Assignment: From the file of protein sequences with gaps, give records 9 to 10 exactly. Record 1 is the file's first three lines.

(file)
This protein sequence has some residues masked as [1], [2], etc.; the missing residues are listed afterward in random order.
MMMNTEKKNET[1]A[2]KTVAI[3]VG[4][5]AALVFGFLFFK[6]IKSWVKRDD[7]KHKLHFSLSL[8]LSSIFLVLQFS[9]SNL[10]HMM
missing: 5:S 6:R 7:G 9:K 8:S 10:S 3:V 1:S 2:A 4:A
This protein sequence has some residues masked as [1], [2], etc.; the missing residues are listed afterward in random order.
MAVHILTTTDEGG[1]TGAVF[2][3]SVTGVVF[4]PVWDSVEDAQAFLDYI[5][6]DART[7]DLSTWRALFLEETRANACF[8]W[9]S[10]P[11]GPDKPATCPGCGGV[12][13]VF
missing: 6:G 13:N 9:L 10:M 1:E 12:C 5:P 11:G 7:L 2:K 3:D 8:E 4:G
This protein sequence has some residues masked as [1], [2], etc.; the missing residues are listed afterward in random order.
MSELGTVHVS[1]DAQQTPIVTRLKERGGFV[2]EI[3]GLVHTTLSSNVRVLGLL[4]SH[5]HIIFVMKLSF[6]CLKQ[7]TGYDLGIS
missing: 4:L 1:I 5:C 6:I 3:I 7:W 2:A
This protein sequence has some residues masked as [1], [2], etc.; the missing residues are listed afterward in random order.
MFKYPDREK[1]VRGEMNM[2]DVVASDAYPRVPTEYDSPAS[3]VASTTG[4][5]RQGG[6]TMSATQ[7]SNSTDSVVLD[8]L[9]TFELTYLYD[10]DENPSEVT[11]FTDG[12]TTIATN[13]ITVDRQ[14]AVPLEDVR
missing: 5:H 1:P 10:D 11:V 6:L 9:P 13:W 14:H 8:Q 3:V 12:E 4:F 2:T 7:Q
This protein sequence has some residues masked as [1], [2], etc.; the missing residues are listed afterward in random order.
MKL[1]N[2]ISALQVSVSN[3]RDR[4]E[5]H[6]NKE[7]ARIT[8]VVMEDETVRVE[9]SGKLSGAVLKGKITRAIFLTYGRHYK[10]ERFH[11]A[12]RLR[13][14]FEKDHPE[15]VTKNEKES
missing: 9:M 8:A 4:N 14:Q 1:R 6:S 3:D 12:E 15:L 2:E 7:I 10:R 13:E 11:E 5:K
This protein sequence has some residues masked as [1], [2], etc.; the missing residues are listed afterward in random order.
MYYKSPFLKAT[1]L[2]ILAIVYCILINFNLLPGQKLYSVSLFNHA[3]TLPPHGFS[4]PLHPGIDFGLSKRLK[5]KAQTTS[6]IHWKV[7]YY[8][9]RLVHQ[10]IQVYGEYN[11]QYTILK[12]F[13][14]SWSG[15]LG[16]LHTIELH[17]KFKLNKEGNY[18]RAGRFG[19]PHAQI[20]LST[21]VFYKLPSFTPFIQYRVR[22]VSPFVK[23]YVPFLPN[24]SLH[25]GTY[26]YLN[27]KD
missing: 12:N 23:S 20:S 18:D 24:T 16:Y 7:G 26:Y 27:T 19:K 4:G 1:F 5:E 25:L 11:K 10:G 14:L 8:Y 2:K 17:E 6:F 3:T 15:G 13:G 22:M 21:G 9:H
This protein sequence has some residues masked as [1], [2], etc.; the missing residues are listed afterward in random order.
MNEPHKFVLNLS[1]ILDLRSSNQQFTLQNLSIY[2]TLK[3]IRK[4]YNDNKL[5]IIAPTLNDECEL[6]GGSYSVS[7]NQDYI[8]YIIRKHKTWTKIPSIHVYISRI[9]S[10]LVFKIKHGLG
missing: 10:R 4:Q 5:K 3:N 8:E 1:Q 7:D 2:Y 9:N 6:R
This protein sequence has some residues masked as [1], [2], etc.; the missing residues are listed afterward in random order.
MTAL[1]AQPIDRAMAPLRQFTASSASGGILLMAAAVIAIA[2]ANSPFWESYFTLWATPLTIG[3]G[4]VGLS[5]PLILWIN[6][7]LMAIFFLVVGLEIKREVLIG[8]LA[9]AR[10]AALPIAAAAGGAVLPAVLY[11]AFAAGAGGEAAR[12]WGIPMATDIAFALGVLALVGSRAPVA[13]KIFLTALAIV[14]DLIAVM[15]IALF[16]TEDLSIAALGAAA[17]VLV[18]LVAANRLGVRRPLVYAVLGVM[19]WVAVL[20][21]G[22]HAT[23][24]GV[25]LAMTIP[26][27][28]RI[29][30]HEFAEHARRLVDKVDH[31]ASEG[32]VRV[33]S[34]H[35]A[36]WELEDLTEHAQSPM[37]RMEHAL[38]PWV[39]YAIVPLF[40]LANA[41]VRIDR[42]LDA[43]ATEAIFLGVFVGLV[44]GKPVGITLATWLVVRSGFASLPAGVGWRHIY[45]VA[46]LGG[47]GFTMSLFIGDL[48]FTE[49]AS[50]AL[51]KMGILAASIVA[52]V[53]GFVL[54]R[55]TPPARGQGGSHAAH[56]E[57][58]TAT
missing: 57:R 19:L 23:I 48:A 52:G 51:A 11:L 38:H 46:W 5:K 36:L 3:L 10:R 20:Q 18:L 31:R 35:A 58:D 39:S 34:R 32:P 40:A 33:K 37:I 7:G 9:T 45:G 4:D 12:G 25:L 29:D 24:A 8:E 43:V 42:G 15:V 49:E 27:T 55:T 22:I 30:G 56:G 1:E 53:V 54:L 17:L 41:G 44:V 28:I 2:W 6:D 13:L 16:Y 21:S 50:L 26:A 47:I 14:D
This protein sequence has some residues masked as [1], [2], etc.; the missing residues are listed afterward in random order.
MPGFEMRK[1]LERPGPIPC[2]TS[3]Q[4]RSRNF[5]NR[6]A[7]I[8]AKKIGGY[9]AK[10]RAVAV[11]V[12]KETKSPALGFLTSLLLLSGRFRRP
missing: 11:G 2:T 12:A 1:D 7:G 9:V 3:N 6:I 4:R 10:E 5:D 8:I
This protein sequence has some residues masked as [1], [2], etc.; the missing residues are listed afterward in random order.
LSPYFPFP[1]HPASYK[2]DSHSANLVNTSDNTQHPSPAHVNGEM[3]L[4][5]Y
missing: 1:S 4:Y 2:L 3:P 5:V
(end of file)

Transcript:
This protein sequence has some residues masked as [1], [2], etc.; the missing residues are listed afterward in random order.
MPGFEMRK[1]LERPGPIPC[2]TS[3]Q[4]RSRNF[5]NR[6]A[7]I[8]AKKIGGY[9]AK[10]RAVAV[11]V[12]KETKSPALGFLTSLLLLSGRFRRP
missing: 11:G 2:T 12:A 1:D 7:G 9:V 3:N 6:I 4:R 10:E 5:D 8:I
This protein sequence has some residues masked as [1], [2], etc.; the missing residues are listed afterward in random order.
LSPYFPFP[1]HPASYK[2]DSHSANLVNTSDNTQHPSPAHVNGEM[3]L[4][5]Y
missing: 1:S 4:Y 2:L 3:P 5:V